Can't visit your dentist during COVID-19? Here are six home remedies for tooth pain

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Over-the-counter and/or home remedies for tooth pain include saltwater rinse, flossing and more.

Tooth pain can be difficult to deal with. It can affect how you bite, chew, and even sleep.¹ The best course of action for dealing with tooth pain is visiting your dentist¹–but due to the COVID-19 pandemic, that may not be possible in many areas. Find out the best home remedies for tooth pain to help you get rid of tooth pain fast.

Types of tooth pain

Tooth pain is often a sign of dental damage or disease. Different types of tooth pain can signal different types of dental problems. Tooth pain can usually be divided into two categories: sharp tooth pain and dull, throbbing tooth pain.³

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Sharp tooth pain

Maybe you feel a shooting pain when you eat or drink something hot or cold. Or perhaps you feel a sharp pain in your tooth when you bite down or brush your teeth. While momentary hot or cold sensitivity usually doesn’t signal a serious problem, sharp, short-lived tooth pain is usually a sign of exposed tooth pulp.⁴

Sharp tooth pain causes

Some conditions that can expose tooth pulp and cause sharp tooth pain include:⁵

Dull, throbbing tooth pain

Sometimes, dental pain involves a steady ache in the tooth or jaw. This is a constant underlying pain that goes on for days and isn’t made worse by any specific activity.⁶

Dull tooth pain causes

Conditions that can cause dull, throbbing tooth pain include:

How to relieve tooth pain at home

Tooth pain relief is possible, even if you can’t see your dentist right away. While only a dentist will be able to definitively diagnose and treat the cause of your toothache, various tooth pain remedies are available over the counter for home use.

  • Floss. Flossing between your teeth can remove food wedged between the teeth or along the gumline¹⁰ , which can cause temporary tooth pain. If using string floss is too painful, try using an ADA-recommended water flosser.

  • Saltwater. A simple saltwater rinse can cleanse your mouth of bacteria, prevent swelling, and remove food wedged between the teeth. Swish the rinse around in your mouth for ten to fifteen seconds, then spit it out.¹¹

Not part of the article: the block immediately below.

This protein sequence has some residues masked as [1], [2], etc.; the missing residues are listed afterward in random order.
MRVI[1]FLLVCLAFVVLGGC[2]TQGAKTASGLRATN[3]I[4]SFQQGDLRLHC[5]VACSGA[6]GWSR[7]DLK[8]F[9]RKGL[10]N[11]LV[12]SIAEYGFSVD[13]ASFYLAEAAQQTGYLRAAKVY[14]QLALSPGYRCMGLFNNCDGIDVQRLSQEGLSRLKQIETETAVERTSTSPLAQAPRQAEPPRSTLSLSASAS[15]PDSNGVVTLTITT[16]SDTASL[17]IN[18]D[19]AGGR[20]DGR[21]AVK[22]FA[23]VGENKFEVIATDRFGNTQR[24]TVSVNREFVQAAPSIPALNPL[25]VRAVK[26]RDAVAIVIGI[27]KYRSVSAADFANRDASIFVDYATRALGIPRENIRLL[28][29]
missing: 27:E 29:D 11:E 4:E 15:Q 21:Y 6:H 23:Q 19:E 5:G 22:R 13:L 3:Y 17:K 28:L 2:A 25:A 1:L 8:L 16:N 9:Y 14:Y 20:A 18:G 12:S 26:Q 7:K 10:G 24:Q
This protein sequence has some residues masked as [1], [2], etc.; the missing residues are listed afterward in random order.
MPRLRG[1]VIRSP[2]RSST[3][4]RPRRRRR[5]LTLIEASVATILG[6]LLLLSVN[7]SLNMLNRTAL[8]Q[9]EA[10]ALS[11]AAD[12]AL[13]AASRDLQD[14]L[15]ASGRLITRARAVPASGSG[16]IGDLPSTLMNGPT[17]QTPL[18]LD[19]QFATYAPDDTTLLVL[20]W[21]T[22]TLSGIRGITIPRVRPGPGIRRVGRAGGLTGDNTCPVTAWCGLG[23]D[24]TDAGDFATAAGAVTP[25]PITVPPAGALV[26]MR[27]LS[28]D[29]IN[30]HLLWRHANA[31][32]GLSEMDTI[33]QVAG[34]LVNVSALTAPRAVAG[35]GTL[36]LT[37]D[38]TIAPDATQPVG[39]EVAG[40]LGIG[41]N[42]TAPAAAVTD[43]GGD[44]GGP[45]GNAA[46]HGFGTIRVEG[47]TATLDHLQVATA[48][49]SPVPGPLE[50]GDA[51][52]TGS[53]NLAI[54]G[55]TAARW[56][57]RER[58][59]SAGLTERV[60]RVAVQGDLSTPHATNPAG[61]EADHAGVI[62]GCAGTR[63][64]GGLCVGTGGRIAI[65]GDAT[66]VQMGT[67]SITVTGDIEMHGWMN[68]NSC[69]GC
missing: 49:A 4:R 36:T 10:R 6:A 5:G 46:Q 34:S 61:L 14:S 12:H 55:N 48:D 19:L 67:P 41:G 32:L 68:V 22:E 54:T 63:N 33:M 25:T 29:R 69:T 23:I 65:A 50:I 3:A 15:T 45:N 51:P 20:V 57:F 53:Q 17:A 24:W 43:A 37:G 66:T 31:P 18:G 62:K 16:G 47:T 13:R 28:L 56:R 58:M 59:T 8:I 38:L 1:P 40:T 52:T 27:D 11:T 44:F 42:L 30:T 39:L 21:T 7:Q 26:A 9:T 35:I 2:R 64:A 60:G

• Pain-relieving gel. You can buy over-the-counter oral topical gels from most supermarkets. 

  • Over-the-counter pain medication. Various over-the-counter pain medications (like acetaminophin or aspirin) can help alleviate tooth pain. In fact, the ADA recommends using them over prescription antibiotics.¹²

  • Cold compress. Applying ice or a cold compress to the outside of your cheek can help numb tooth pain and reduce swelling.

  • Clove oil. Available at most supermarkets and drugstores, clove oil contains a natural anesthetic and antibacterial called eugenol which has been observed to help reduce toothache pain.¹³ Dip a clean tissue or cotton swab in the clove oil, then gently wipe the oil over the gums wherever your tooth hurts.

Although these remedies may provide temporary tooth pain relief, they likely won’t resolve the root cause of your toothache. Severe tooth pain is often a sign of a larger problem that requires professional dental treatment.

When to see a dentist about tooth pain

The American Dental Association advises seeing a dentist about tooth pain.¹⁴ Many dental offices throughout the country are closed or offering limited emergency services due to the COVID-19 pandemic. However, if you are experiencing severe dental pain, that could be considered urgent dental care, The American Dental Association lists examples of urgent dental care treatments that dentists should still treat at this time on their website.

If your tooth pain is not an emergency, your dentist may be able to see you remotely via a teledentistry consultation, which includes the use of technology (computers, digital cameras, etc.) to deliver a variety of services without the patient and dentist being in the same location.

If you're experiencing severe tooth pain, contact your dentist to see if your case could qualify as an emergency. Emergency dental care is often covered as part of most dental insurance plans.

Links to external sites are provided for your convenience in locating related information and services. Guardian, its subsidiaries, agents and employees expressly disclaim any responsibility for and do not maintain, control, recommend, or endorse third-party sites, organizations, products, or services and make no representation as to the completeness, suitability, or quality thereof.

Brought to you by The Guardian Life Insurance Company of America (Guardian), New York, NY. Material discussed is meant for general illustration and/or informational purposes only and it is not to be construed as tax, legal, investment or medical advice. This is not dental care advice and should not be substituted for regular consultation with your dentist. If you have any concerns about your dental health, please contact your dentist's office.


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